Well costs – whether drilling and completing a new well or purchase of an existing bore-hole – these costs can be very easily be into the millions. At least one well is needed but a back-up well is essential to provide constant service at a large disposal facility.

Surface equipment – these items might range from several steel or fiberglass tanks, transfer and injection pumps, to extensive concrete pad and full electronic tracking systems.

SWD operator may elect to use his own transport trucks to pick up and deliver water.

Pipelines – long-term customers will want to be serviced by underground pipelines to avoid problems and cut costs; these might be installed by the customer or by the disposal well operator.

Water treatment facilities – might include filters, oil separators, polymer breakers, and paraffin blocks. Generally treatment is meant to improve injection efficiency prolong the life of the tubulars.

OPEX: Operation and Maintenance costs will of course be on-going throughout the life of the project.

Power consumption by the facility for pumps, lights, and secondary equipment.

Personnel costs can be large if 24-hour operation is adopted, if trucks are used, or if water treatment must be extensive. Heavy equipment must be used by staff but operations are not routinely hazardous.

Motor fuel, lubricants, and chemical costs can be significant.

SWD well and equipment maintenance will be significant over the life of the well; working over the well to repair bad casing or a bad packer can cost a half-million dollars.

Regulatory compliance will vary between agencies but monthly and annual reports and tests are usually required. An annual mechanical integrity test of the well will require that the well is shut-in for the day with resultant loss in revenue.

Environmental liabilities are unlikely but real, tanks are protected by fire-walls but wellheads are usually not and they can have leaks. Trucks can suffer leaks while loading or unloading. Pipelines can leak at the surface or below the surface. Insurance and rapid-response need to be arranged before operation starts.

Revenues: Several profit streams may be present at the disposal facility:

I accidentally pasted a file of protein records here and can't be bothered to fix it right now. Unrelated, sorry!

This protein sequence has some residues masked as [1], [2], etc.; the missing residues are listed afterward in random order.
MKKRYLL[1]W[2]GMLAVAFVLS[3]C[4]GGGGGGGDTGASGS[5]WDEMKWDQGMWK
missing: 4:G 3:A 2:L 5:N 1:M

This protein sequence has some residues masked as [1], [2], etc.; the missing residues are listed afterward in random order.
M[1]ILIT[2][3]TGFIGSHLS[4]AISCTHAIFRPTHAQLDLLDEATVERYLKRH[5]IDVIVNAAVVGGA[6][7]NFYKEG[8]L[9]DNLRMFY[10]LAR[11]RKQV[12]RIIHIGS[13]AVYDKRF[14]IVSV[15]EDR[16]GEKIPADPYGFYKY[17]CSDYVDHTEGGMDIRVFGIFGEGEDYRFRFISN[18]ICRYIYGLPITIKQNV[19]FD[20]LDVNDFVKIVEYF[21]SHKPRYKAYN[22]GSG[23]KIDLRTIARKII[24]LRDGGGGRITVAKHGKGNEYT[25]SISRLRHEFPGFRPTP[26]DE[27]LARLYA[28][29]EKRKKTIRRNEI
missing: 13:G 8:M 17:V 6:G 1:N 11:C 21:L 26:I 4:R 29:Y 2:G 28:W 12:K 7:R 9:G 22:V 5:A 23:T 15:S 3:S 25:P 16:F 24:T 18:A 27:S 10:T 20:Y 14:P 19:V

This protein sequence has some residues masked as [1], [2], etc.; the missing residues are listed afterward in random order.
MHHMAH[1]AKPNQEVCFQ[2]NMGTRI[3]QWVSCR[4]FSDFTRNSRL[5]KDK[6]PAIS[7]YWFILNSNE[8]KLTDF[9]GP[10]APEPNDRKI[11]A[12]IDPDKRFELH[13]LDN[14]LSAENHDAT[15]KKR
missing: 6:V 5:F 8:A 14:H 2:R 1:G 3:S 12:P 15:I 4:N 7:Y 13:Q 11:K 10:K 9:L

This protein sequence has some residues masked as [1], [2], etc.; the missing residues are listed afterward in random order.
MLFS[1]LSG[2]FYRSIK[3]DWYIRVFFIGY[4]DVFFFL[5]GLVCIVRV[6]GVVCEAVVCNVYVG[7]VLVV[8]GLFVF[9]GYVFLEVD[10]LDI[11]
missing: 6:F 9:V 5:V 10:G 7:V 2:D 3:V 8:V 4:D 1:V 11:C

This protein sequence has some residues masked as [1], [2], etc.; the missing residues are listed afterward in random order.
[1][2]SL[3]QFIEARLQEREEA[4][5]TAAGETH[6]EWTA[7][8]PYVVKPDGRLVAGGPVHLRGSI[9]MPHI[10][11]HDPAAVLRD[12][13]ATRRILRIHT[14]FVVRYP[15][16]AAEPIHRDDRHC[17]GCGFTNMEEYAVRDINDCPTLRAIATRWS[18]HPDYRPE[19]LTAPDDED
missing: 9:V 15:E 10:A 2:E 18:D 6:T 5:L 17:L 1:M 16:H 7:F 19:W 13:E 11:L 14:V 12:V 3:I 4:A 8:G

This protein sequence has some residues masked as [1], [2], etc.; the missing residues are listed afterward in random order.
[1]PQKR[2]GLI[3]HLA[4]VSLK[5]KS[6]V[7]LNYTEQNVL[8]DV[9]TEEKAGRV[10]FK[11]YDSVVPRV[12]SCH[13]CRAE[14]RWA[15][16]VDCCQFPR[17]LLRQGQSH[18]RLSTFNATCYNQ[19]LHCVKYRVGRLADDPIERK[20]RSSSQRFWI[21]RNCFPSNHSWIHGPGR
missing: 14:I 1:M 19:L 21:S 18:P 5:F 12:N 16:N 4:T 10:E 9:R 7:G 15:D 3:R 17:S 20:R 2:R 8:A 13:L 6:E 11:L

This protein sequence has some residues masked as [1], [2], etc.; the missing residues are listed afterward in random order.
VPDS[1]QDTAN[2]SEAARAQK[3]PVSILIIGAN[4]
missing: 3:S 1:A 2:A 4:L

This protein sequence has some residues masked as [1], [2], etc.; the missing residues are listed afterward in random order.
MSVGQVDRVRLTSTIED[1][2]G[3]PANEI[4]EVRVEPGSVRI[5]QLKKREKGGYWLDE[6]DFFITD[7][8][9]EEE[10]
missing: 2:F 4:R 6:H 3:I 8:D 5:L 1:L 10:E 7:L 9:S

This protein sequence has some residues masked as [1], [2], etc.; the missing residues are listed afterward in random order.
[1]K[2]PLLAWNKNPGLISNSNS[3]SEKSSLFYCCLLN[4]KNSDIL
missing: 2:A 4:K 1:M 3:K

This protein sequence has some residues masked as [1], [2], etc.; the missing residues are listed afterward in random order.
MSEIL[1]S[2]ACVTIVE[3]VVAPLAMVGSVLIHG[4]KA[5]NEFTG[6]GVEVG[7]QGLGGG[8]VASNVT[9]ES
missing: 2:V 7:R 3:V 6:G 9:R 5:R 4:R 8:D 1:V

1. Disposal of produced water is of course the principal source of revenue for the well; revenue will depend upon the amount of production in the area, the average water cut (percentage of water in the production stream), and the other disposal wells in the area.
  2. Captured crude oil is also an important economic factor. The amount of entrained oil in the water will vary by region and by formation but is often close to 1% of the produced water volume. Revenue is important since the sale of this recovered oil is without royalties
  3. Storing and selling heavy brine can be a source of profits if local operators use heavy brine for drilling or completing wells.
  4. Some produced water can be easily treated for a specific re-use such as drilling or fracking.

Trucking: Saltwater hauling can readily be incorporated into the SWD project as a way to increase traffic to the SWD and an added profit stream. A fleet of tank trucks in several sizes can be purchased to insure access to most well site locations. Trucks and trailers are expensive, require frequent maintenance to continue to be efficient, require an adequate truck shed and yard but CAPEX and OPEX for the trucking equipment can be recouped through trucking charges to the area’s oilwell operators. Indeed, if his competitors choose to use trucks, our SWD operator will very likely be forced to add trucking to his repertoire in order to maintain customers.

Landfilling: New drilling wells and older producing wells spin-off liquid wastes that are best injected into an SWD, but they also produce copious volumes of solid wastes that cannot be injected. For example, drill-cuttings are generated while drilling a well; these cuttings are high in salinity and high in oil & grease content. Cuttings are coarse and cannot be liquefied; they are not to be injected into an SWD well except under very unusual conditions. Cuttings and other solids such as contaminated soil are best landfilled and this can be done on-site into a small, lined trench or at a large commercial facility.

An oil & gas landfill can be merged with an SWD facility when there is sufficient acreage available and sufficient working capital can be arranged. Regulators usually require that a commercial landfill be equipped with an appropriate geo-membrane liner to isolate the fill contents from groundwater and surface water runoff. The incorporation of a solid waste landfill with the SWD will allow the project owners to accept and bill for all the wastes generated by E&P facilities.